La Mercè shines bright drawing 1.4 million people

Figures are up on 2018 as embodiment of Catalan culture once again draws the crowds

La Mercè lived up to expectations once again in Catalonia (by Ajuntament de Barcelona)
La Mercè lived up to expectations once again in Catalonia (by Ajuntament de Barcelona) / Oliver Little

Oliver Little | Barcelona

September 25, 2019 01:44 PM

The Barcelona Council has confirmed that their party of the year was indeed their party of the year. Over 1.4 million people attended La Mercè, an increase on the 1.3 million in 2018. 

Once again, its array of concerts was the crowd attraction. Nearly a third of all party-goers - some 400,000 - attended one of the many of concerts across six Barcelona districts. Highlights included Catalan rock legend Pau Riba and electronic group “Caza Azul”. 

The opening of electro-pop group Caza Azul's gig (by Pere Francesch)

Meanwhile, over 250,000 people were drawn to the 430 Street Art shows and exhibitions, which included a programme in the Parc de la Trinitat dedicated to African artists.

A ball from Beirut

There were several events centered around the city of Beirut, the guest city for this year’s festival. Through films, performing arts and music dedicated and centered around the Lebanon capital, Barcelona overflowed with the city’s creative energy.

Perhaps the highlight of the multiple shows by Lebanese artists in the Parc de la Ciutadella, Passeig de Lluís Companys and the Avinguda de la Catedral was the “Beirut Night” programme, in which the iconic Parc de la Ciutadella was transformed through Beirut-themed lights, dancing and music. For this reason, Parc de la Ciutadella was among the post popular attractions of the whole festival with over 175,000 visitors. 

Catalan culture shares centre stage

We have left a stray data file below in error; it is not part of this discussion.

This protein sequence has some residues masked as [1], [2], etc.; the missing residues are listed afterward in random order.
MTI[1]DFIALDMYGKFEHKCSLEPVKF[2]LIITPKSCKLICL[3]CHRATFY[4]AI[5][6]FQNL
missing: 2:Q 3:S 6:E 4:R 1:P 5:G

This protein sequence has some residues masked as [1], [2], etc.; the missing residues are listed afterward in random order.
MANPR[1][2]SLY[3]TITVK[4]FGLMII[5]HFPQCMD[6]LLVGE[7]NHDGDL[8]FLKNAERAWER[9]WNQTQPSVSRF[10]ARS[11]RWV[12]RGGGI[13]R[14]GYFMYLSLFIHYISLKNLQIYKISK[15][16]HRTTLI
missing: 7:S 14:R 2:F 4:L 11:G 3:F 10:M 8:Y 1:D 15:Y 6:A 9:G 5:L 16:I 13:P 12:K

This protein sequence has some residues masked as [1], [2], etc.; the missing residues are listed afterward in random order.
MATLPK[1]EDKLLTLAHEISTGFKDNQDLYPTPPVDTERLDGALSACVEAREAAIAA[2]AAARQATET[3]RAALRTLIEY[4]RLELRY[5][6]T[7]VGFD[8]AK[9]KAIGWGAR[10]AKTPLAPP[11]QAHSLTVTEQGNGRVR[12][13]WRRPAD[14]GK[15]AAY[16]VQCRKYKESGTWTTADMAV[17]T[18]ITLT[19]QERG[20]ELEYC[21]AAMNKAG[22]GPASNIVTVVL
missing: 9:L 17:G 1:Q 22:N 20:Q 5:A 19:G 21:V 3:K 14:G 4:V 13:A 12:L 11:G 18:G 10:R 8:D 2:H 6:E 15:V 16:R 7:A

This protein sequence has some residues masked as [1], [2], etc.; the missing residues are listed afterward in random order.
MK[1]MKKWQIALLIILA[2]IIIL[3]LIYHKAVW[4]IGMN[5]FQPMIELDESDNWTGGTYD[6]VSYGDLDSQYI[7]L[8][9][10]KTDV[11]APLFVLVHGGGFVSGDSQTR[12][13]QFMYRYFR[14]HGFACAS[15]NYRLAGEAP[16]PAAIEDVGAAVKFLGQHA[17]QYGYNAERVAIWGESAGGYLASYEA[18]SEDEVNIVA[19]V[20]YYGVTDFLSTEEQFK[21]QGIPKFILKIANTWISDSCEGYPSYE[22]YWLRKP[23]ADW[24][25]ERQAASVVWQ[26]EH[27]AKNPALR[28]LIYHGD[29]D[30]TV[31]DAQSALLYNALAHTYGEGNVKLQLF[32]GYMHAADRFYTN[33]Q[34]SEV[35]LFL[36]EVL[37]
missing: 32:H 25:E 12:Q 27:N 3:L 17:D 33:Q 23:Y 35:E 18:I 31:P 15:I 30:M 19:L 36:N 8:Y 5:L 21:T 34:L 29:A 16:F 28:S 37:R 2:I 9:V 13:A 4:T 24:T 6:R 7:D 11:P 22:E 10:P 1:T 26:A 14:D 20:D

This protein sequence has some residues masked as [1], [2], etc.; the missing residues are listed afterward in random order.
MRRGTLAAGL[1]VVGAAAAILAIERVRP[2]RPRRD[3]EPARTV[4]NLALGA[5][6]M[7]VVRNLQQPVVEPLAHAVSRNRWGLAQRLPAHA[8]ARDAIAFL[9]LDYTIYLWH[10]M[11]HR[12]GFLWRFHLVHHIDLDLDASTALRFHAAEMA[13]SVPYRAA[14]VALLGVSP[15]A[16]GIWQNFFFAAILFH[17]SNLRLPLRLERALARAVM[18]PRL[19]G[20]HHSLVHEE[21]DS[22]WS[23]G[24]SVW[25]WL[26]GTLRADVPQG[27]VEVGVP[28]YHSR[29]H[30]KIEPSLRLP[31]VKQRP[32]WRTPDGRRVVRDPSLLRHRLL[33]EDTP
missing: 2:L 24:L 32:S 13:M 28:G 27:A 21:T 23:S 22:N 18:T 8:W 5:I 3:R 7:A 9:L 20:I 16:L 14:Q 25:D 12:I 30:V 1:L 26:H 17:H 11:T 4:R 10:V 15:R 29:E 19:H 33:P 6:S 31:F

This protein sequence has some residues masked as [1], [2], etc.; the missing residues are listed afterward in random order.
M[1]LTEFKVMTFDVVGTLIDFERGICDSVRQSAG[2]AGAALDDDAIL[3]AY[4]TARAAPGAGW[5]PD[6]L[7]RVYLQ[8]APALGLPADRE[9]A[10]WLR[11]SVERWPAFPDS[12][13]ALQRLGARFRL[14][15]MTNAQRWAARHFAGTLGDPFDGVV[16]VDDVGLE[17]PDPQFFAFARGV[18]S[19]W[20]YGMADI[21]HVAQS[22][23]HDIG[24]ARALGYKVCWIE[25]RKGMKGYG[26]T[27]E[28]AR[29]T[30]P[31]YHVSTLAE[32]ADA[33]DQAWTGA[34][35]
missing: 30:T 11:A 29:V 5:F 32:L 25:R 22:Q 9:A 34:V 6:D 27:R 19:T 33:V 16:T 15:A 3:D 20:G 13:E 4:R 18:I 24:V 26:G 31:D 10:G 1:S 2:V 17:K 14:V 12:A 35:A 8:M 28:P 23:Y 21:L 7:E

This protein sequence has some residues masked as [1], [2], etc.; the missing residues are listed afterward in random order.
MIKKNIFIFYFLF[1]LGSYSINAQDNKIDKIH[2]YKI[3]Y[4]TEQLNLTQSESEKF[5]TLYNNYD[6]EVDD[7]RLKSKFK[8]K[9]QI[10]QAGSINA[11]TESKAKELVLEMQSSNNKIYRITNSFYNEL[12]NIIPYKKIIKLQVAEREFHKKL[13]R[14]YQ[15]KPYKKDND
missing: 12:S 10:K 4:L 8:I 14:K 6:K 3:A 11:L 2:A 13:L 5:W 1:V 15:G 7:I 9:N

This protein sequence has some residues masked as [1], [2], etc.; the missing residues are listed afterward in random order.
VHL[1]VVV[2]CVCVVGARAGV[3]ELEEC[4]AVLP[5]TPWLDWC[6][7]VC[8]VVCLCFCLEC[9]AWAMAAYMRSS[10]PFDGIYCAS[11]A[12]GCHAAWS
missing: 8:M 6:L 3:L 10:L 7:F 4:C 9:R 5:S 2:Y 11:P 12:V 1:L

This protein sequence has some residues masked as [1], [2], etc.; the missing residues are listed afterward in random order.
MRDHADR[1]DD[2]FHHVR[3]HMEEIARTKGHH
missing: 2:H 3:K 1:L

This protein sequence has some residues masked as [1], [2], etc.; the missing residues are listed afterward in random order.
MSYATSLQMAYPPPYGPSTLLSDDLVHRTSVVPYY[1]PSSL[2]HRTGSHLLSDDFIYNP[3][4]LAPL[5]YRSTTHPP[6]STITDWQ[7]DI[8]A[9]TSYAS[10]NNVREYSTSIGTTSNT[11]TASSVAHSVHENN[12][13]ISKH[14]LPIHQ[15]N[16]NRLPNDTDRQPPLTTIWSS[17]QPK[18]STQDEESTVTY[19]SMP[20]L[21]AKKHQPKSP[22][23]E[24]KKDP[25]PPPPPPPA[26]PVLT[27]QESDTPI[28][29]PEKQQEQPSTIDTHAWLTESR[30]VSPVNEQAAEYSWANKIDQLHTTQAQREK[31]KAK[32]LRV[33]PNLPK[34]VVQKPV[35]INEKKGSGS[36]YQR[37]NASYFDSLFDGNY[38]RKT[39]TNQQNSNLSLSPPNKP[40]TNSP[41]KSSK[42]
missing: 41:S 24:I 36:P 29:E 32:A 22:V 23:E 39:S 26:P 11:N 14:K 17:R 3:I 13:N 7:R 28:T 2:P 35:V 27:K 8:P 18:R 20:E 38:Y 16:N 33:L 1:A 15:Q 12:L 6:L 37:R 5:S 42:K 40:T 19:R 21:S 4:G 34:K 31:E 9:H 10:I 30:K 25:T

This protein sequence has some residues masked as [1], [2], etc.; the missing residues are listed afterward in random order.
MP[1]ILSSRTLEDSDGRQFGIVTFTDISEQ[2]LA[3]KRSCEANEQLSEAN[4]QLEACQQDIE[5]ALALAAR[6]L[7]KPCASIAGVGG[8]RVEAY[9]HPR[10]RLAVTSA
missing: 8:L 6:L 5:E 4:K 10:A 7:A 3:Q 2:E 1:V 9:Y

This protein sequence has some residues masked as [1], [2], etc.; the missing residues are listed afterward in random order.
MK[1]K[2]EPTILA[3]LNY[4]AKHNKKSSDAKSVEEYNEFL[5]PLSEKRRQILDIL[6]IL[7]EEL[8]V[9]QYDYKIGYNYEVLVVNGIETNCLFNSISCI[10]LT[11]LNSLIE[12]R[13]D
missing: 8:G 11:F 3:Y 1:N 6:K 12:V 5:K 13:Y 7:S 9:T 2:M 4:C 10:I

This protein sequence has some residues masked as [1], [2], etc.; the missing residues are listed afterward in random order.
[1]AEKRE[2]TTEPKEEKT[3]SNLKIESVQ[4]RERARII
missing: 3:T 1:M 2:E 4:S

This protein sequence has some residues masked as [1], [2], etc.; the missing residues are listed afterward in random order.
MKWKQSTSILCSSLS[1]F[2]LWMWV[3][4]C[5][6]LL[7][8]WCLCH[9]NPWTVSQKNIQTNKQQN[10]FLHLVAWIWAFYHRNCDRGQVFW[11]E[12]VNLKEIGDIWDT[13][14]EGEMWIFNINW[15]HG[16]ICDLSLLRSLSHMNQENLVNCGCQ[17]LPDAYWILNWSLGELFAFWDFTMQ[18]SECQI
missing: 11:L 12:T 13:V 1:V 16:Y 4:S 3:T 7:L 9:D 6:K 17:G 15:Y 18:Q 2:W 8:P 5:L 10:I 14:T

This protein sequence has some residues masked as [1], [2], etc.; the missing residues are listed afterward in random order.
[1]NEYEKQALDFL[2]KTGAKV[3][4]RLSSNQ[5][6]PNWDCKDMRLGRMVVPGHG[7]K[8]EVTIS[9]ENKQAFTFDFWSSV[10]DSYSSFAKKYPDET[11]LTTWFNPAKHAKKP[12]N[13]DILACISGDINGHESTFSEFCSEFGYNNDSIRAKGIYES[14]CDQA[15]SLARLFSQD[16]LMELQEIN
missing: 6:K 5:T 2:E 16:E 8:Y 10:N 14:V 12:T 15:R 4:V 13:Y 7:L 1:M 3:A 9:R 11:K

There were several examples of Catalan culture on offer that also proved very popular with locals and tourists alike. 

Among highlights was Saturday’s correfocs run. An all too familiar tradition in Catalonia, in the “tabalada infernal,” devils paraded down the streets of Via Laietana spouting fire. 

Other notable parades included the parade of giants and the “big heads” parade. Both are longstanding Catalan traditions, and both are exactly what they say on the tin - giants, and big heads. The parade of giants from the Plaça de Àngels to the Plaça de Sant Jaume was one of the standout events on Monday, the festival’s quietest day. 

Giants were among several Catalan traditions at the festival (by Aina Martí)

Visual spectacles 

The parade on Monday was the precursor to the Plaça de Sant Jaume’s light show, a spectacle that spans the long weekend every year. 

This year was a homage to Catalan poet, playwright, graphic designer and visual artist Joan Brossa. The spectacle, directed by Mitos Colom and Javi Cadavieco, captured the visual artistry and creativity for which Brossa was so renowned.  

The spectacle, with the letter “A” as the protagonist in celebration of Any Brossa, one hundred years after his birth, and the three chapters of Birth, Path and Destruction addressed books and poetry, but also delved into the imaginative and often inexplicable visions that go with it. The most surrealist vision of all was a top hat depicted chasing a boiled egg, which would have left viewers less familiar with his work somewhat flummoxed. 

The festival was brought to a close with a bang or two on Tuesday night with its annual fireworks display in the Plaça de Espanya. A mix of Catalan cultural songs, pop hits, and music dedicated to Beirut and the spectacular Magic Fountain accompanied around 40 minutes of explosions that lit up the skies of Montjuïc.

A highlight for many spectators was a tribute to the Beatles, which, (as do most Beatles-related occasions) turned into something of a karaoke session for the 90,000-strong crowd in the square.

Party’s over folks, so what’s left?

If you’re struggling after a mid-week public holiday, and/or carrying an extra pound or two after a weekend of eating and drinking, La Mercè has the perfect solution. 

Embrace your inner dancing devil and go through hell in the famous 10km run on Sunday, September 29. If you feel worse for wear and are unsure, just remember, there are 1.4 million people that probably feel the same.